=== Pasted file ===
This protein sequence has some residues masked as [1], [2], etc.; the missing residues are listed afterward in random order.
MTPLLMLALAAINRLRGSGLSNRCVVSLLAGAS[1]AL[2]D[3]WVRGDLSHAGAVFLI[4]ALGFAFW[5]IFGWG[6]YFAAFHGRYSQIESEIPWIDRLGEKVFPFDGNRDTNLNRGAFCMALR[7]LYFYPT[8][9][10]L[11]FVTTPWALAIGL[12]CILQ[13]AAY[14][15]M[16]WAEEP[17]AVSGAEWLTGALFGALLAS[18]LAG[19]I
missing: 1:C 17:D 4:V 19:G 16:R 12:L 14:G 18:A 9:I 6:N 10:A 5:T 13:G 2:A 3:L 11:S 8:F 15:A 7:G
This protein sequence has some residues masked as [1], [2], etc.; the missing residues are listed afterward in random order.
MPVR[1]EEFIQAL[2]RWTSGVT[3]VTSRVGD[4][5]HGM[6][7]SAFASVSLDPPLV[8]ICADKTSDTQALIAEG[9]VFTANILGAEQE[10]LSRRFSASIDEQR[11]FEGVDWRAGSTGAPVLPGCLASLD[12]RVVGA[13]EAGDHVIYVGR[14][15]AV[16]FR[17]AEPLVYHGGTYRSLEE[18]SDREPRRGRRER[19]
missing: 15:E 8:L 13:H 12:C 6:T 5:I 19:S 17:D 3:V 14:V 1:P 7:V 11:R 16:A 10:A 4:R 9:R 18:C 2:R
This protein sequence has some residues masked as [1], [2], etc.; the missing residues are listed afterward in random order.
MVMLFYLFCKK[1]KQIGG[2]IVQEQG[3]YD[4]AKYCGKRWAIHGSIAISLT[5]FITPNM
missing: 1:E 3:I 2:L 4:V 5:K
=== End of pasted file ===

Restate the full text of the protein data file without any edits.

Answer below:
This protein sequence has some residues masked as [1], [2], etc.; the missing residues are listed afterward in random order.
MTPLLMLALAAINRLRGSGLSNRCVVSLLAGAS[1]AL[2]D[3]WVRGDLSHAGAVFLI[4]ALGFAFW[5]IFGWG[6]YFAAFHGRYSQIESEIPWIDRLGEKVFPFDGNRDTNLNRGAFCMALR[7]LYFYPT[8][9][10]L[11]FVTTPWALAIGL[12]CILQ[13]AAY[14][15]M[16]WAEEP[17]AVSGAEWLTGALFGALLAS[18]LAG[19]I
missing: 1:C 17:D 4:V 19:G 16:R 12:L 14:G 18:A 9:I 6:N 10:A 5:T 13:G 2:A 3:L 11:S 8:F 15:A 7:G
This protein sequence has some residues masked as [1], [2], etc.; the missing residues are listed afterward in random order.
MPVR[1]EEFIQAL[2]RWTSGVT[3]VTSRVGD[4][5]HGM[6][7]SAFASVSLDPPLV[8]ICADKTSDTQALIAEG[9]VFTANILGAEQE[10]LSRRFSASIDEQR[11]FEGVDWRAGSTGAPVLPGCLASLD[12]RVVGA[13]EAGDHVIYVGR[14][15]AV[16]FR[17]AEPLVYHGGTYRSLEE[18]SDREPRRGRRER[19]
missing: 15:E 8:L 13:H 12:C 6:T 5:I 19:S 17:D 3:V 14:V 1:P 7:V 11:R 16:A 10:A 4:R 9:R 18:C 2:R
This protein sequence has some residues masked as [1], [2], etc.; the missing residues are listed afterward in random order.
MVMLFYLFCKK[1]KQIGG[2]IVQEQG[3]YD[4]AKYCGKRWAIHGSIAISLT[5]FITPNM
missing: 1:E 3:I 2:L 4:V 5:K